I read a lot. It’s part of the job, when you’re a content producer that writes for sites as varied and different as the clients of Net Profit Marketing are. You have to get to know several unique markets, and that takes some truly fun research. One of the things I’ve learned a lot about is how to use Google to produce some truly fascinating insights. Here’s a couple I stumbled on recently:
Inurl:blog SEO -Content
Set your Search tools “Any Time” dropdown to ‘Last Month,’ and type the above line into Google. Now, in a separate window, try the same search without the “-content.” Click back and forth between those two windows for a moment and just look at the profound difference in quality between the two sets of results.
On the page where you allow the word ‘content,’ you have thought leaders like SEOMoz, KISSMetrics, and Neil Patel (Quicksprout.) On the page where you disallow the word, you have…TrafficTravis? Wix.com? These aren’t one-off solopreneurs here, but they definitely aren’t the kinds of well-known industry captains that you get otherwise.
So what’s the insight? Simple: SEO is content-dependent. And that’s true. On-page SEO, off-page SEO, every single kind of SEO in the modern Internet is dependent on having top-tier content on your site, your owned media, and beyond.
SEO Black Hat -blackhatworld
In this search, comparing timeframes can give you a huge epiphany. Look at the amount of mentions all-time, vs. the amount of mentions in the last year. (You have to click on the page bar at the bottom and get to around page 13. You’ll see that Google has omitted entries very similar to the ones displayed — when I did it, I got 365.)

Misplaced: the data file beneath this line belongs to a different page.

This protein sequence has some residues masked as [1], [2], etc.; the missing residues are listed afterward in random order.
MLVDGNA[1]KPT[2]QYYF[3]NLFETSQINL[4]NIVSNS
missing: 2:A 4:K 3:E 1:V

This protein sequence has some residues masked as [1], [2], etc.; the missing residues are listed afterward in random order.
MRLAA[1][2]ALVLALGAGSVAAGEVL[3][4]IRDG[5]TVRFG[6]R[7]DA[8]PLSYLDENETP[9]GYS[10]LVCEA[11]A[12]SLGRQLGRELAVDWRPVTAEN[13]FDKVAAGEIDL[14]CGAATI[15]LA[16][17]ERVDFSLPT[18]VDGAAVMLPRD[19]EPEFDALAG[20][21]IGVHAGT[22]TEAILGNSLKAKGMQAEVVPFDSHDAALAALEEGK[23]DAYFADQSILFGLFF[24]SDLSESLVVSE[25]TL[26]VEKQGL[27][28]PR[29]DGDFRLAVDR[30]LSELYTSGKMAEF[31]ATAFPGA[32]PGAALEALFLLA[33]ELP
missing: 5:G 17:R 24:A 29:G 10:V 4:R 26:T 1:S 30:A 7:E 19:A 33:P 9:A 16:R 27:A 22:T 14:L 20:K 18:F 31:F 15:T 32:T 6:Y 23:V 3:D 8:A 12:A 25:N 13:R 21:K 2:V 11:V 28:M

Compare that 365 to the, lessee…1.84 million results all-time, and you can start to get an idea of what I’m talking about. Of those 1.84 million results, 1.8399 million of them came from between February of 2014, and May of 2006 (the first occurrences of the term according to Google Trends.) In other words, 99.99% of all results came in the 8 years between 2006 and 2014 — and then in the 1 year after that, only that insanely miniscule 365 results trickled in.
So what’s the insight? Pretty obvious: Google has effectively killed black-hat SEO. And that’s true. The Panda and Penguin updates (mostly Penguin) have made black-hat SEO an almost entirely unprofitable exercise.
Basically, any time you hear someone making a claim — be it “Guest blogging is dead,” or “There’s no value in .edu backlinks,” or whatever — you can probably come up with a pretty decent Google search that will prove or disprove it for you. It’s just a matter of being clever about how you search. Good luck!